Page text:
Kut - Kz


Kutner, Joshua A. "Report Says Intelligence Collection Needs Drastic Overhaul." National Defense, Jan. 1998, 8.

The National Institute for Public Policy has published a report, "Moderning Intelligence: Structure and Change of the 21st Century," written by William E. Odom [LTGEN/USA (Ret.)]. He recommends organizing the intelligence community by discipline -- imagery intelligence, signals intelligence, and human intelligence -- and for placing the National Reconnaissance Office under the National Security Agency and the National Imagery and Mapping Agency.


Kutner, Joshua A.  "U.S. Success in Future Battlefield Hinges on Information Advantage." National Defense, Dec. 1997, 24-25.


Kuttler, Hillel. "Goverment Puts Official Visits to Pollard on Hold." Jerusalem Post, 19 Jan. 1999. [http://www.jpost.com]

"Visits by Israeli government officials to imprisoned spy Jonathan Pollard have been put on hold while the campaign proceeds to attain his release, Israeli Embassy officials said at the beginning of the week. The officials did not say that the decision is an explicit one decided on by either Pollard or the Israeli government."

Kuusinen, Aino. The Rings of Destiny: Inside Soviet Russia from Lenin to Brezhnev. New York: Morrow, 1974.

Pforzheimer notes that Kuusinen is the widow of the late Comintern luminary Otto Kuusinen. "This book is especially valuable for the insights given to the Shanghai phase, in the 1930's, of the intelligence activities of ... Richard Sorge and his successors in China. The work provides information and clues not available in other accounts of Sorge's operations."

[Russia/WWII/Sorge & IntelMemoirs]

Kuzichkin, Vladimir. Inside the KGB: Myth and Reality. London: André Deutsch, 1990. Inside the KGB: My Life in Soviet Espionage. Tr., Thomas B. Beattie. New York: Pantheon, 1990. Ivy Books, 1992.

Kwitny, Jonathan. "The C.I.A.'s Secret Armies in Europe." The Nation, 6 Apr. 1992, 444-448.

The author furnishes a broad overview of some of the discussion surrounding exposure of the stay-behind activities begun by the United States in European countries in the early days of the Cold War. Former U.S. and European officials are quoted, including David Whipple, Victor Marchetti, Richard Helms, Thomas Polgar, Franklin Lindsey, Edward Barnes, and Paul Garbler. Kwitny concludes that "[p]ending unexpected new evidence of violence, the stay-behind matter seems closed."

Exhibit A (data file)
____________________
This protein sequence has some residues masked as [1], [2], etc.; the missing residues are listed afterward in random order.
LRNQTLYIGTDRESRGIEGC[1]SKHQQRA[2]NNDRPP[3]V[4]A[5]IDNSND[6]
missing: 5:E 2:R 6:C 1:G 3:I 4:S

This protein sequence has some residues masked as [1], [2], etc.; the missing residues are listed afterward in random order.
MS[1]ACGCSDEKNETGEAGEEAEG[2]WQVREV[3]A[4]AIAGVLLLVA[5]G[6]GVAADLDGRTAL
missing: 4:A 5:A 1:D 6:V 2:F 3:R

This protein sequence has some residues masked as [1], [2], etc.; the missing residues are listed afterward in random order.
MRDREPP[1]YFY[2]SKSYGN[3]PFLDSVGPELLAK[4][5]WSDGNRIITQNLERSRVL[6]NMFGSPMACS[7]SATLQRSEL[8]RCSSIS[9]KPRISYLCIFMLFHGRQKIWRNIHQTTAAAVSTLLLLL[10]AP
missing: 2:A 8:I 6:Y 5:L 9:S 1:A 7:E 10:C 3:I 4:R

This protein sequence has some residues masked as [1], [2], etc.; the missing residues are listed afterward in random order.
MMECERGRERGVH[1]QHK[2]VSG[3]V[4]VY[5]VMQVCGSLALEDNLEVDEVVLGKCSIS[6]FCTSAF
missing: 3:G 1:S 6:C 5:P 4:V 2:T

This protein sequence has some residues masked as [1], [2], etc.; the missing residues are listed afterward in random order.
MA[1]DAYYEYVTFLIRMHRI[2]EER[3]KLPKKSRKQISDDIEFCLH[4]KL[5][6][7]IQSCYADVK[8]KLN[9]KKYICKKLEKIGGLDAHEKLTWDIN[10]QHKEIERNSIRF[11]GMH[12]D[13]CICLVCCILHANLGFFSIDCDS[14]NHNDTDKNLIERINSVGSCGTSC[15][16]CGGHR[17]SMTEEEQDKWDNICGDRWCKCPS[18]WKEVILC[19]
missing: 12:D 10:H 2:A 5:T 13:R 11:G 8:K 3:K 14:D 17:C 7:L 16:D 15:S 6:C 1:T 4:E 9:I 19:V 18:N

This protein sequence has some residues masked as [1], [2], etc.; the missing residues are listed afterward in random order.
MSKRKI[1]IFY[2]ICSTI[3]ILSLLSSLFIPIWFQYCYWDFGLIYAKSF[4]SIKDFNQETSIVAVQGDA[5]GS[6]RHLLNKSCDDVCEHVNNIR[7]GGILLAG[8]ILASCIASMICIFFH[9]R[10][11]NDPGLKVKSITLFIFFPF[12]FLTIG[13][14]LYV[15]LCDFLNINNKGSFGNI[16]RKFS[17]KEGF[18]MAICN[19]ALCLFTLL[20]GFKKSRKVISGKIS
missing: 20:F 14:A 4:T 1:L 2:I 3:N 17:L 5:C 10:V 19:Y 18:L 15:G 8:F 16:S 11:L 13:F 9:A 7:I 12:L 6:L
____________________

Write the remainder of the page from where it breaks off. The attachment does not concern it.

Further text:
Kwitny, Jonathan. The Crimes of Patriots: A True Tale of Dope, Dirty Money, and the CIA. New York: Norton, 1987.

According to Hartung, Bulletin of the Atomic Scientists, Jul. 1988, this book "delves into ... the rise and fall of the Australian-based Nugan Hand bank in the second half of the 1970s.... Kwitny ... is scrupulously careful not to stretch his conclusions beyond the available evidence."


Kyle, James H. [COL/USA], and John Robert Eidson. The Guts to Try: The Untold Story of the Iran Hostage Rescue Mission by the On-Scene Desert Commander. New York: Crown, 1990.

According to Surveillant 1.2, Kyle was "responsible for the April 1980 ... Iran rescue mission and was commander at Desert-1, the refueling site 65 miles south of Tehran where a fiery collision put a tragic end to the mission. A good behind-the-scene account of a clandestine military mission." Crear, AIJ 18.1&2, notes that Kyle "provides an excellent explanation of the aviation and weather problems" in the Iran hostage rescue mission.


Kyle, Keith. Suez. London: Weidenfeld & Nicolson, 1992.

Aldrich, I&NS 9.3, finds this to be an Anglocentric account. Its "real strengths ... lie in its ... discussion of SIS and also of black radio." The author's "use of monitoring summaries in following the output of these sort of stations is particularly effective."


Kyodo News. "Spy Satellite Hit by Power Problem." 30 Aug. 2010. [http://www.japantimes.co.jp]

"According to the Cabinet Satellite Intelligence Center, the No. 2 radar satellite, launched in February 2007, appears to be having problems with its power supply and is being examined. The other three spy satellites, all optical satellites, are working to minimize the impact of the malfunctioning satellite, a Defense Ministry source said."


Kyodo News. "U.S. Admits CIA Gave LDP Money in 1950s, 1960s." Japan Times, 20 Jul. 2006. [http://www.japantimes.co.jp]

This report quotes the newly released Foreign Relations of the United States, Vol. XXIX, Part 2, Japan that "[t]he CIA secretly sent money to the Liberal Democratic Party in the 1950s and 1960s to help stabilize the LDP-led government and prevent a leftist administration from emerging... The document ... also suggests that some of the CIA money went to moderate members of the now-defunct Japan Socialist Party, the LDP's rival at the time, apparently to help them form a moderate breakaway."


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